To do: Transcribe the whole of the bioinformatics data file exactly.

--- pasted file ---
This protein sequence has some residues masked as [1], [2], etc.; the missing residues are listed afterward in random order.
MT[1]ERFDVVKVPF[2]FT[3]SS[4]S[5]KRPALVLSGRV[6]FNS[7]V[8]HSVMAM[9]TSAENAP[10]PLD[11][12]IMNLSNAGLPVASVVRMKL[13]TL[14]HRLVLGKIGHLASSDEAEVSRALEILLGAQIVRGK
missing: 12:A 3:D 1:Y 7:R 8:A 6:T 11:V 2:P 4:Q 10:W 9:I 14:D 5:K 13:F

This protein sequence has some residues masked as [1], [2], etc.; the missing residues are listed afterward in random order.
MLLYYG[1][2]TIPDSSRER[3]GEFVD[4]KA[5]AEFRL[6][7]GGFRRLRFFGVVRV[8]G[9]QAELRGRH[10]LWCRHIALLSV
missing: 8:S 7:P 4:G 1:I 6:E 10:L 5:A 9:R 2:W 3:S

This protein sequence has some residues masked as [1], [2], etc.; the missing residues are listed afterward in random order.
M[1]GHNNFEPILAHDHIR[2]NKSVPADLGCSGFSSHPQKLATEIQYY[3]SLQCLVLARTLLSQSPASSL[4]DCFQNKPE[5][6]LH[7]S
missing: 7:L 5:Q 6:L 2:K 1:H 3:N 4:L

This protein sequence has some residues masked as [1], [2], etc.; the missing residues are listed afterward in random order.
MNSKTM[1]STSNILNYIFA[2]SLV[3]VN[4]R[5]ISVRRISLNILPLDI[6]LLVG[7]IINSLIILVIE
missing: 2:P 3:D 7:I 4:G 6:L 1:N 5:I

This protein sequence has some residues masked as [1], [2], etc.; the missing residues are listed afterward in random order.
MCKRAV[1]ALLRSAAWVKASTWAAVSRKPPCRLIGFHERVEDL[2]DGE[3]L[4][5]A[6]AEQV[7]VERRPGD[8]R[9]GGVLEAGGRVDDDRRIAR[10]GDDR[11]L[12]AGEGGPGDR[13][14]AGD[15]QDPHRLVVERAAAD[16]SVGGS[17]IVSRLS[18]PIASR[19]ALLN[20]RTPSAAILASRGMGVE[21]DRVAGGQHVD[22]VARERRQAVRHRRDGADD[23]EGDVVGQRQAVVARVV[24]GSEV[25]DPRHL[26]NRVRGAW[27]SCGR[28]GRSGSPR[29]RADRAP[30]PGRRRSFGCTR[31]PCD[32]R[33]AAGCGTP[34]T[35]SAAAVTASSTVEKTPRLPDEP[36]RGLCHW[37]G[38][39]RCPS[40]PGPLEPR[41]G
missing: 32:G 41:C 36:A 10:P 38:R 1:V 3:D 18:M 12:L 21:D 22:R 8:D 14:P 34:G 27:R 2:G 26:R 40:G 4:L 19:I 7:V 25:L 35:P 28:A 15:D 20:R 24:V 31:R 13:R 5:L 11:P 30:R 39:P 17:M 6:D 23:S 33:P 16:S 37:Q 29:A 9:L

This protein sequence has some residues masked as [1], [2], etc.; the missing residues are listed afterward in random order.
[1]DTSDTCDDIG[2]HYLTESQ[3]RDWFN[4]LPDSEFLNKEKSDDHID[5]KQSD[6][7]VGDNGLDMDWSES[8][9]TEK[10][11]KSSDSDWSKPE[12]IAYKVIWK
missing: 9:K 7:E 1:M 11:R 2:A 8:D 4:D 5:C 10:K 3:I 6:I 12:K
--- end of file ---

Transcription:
This protein sequence has some residues masked as [1], [2], etc.; the missing residues are listed afterward in random order.
MT[1]ERFDVVKVPF[2]FT[3]SS[4]S[5]KRPALVLSGRV[6]FNS[7]V[8]HSVMAM[9]TSAENAP[10]PLD[11][12]IMNLSNAGLPVASVVRMKL[13]TL[14]HRLVLGKIGHLASSDEAEVSRALEILLGAQIVRGK
missing: 12:A 3:D 1:Y 7:R 8:A 6:T 11:V 2:P 4:Q 10:W 9:I 14:D 5:K 13:F

This protein sequence has some residues masked as [1], [2], etc.; the missing residues are listed afterward in random order.
MLLYYG[1][2]TIPDSSRER[3]GEFVD[4]KA[5]AEFRL[6][7]GGFRRLRFFGVVRV[8]G[9]QAELRGRH[10]LWCRHIALLSV
missing: 8:S 7:P 4:G 1:I 6:E 10:L 5:A 9:R 2:W 3:S

This protein sequence has some residues masked as [1], [2], etc.; the missing residues are listed afterward in random order.
M[1]GHNNFEPILAHDHIR[2]NKSVPADLGCSGFSSHPQKLATEIQYY[3]SLQCLVLARTLLSQSPASSL[4]DCFQNKPE[5][6]LH[7]S
missing: 7:L 5:Q 6:L 2:K 1:H 3:N 4:L

This protein sequence has some residues masked as [1], [2], etc.; the missing residues are listed afterward in random order.
MNSKTM[1]STSNILNYIFA[2]SLV[3]VN[4]R[5]ISVRRISLNILPLDI[6]LLVG[7]IINSLIILVIE
missing: 2:P 3:D 7:I 4:G 6:L 1:N 5:I

This protein sequence has some residues masked as [1], [2], etc.; the missing residues are listed afterward in random order.
MCKRAV[1]ALLRSAAWVKASTWAAVSRKPPCRLIGFHERVEDL[2]DGE[3]L[4][5]A[6]AEQV[7]VERRPGD[8]R[9]GGVLEAGGRVDDDRRIAR[10]GDDR[11]L[12]AGEGGPGDR[13][14]AGD[15]QDPHRLVVERAAAD[16]SVGGS[17]IVSRLS[18]PIASR[19]ALLN[20]RTPSAAILASRGMGVE[21]DRVAGGQHVD[22]VARERRQAVRHRRDGADD[23]EGDVVGQRQAVVARVV[24]GSEV[25]DPRHL[26]NRVRGAW[27]SCGR[28]GRSGSPR[29]RADRAP[30]PGRRRSFGCTR[31]PCD[32]R[33]AAGCGTP[34]T[35]SAAAVTASSTVEKTPRLPDEP[36]RGLCHW[37]G[38][39]RCPS[40]PGPLEPR[41]G
missing: 32:G 41:C 36:A 10:P 38:R 1:V 3:D 18:M 12:L 21:D 22:R 8:D 14:P 34:G 27:R 2:G 26:R 40:G 4:L 19:I 7:V 25:L 35:P 28:A 15:D 20:R 24:V 31:R 13:R 5:L 11:P 30:R 39:P 17:M 6:D 23:S 33:P 16:S 37:Q 29:A 9:L

This protein sequence has some residues masked as [1], [2], etc.; the missing residues are listed afterward in random order.
[1]DTSDTCDDIG[2]HYLTESQ[3]RDWFN[4]LPDSEFLNKEKSDDHID[5]KQSD[6][7]VGDNGLDMDWSES[8][9]TEK[10][11]KSSDSDWSKPE[12]IAYKVIWK
missing: 9:K 7:E 1:M 11:R 2:A 8:D 4:D 5:C 10:K 3:I 6:I 12:K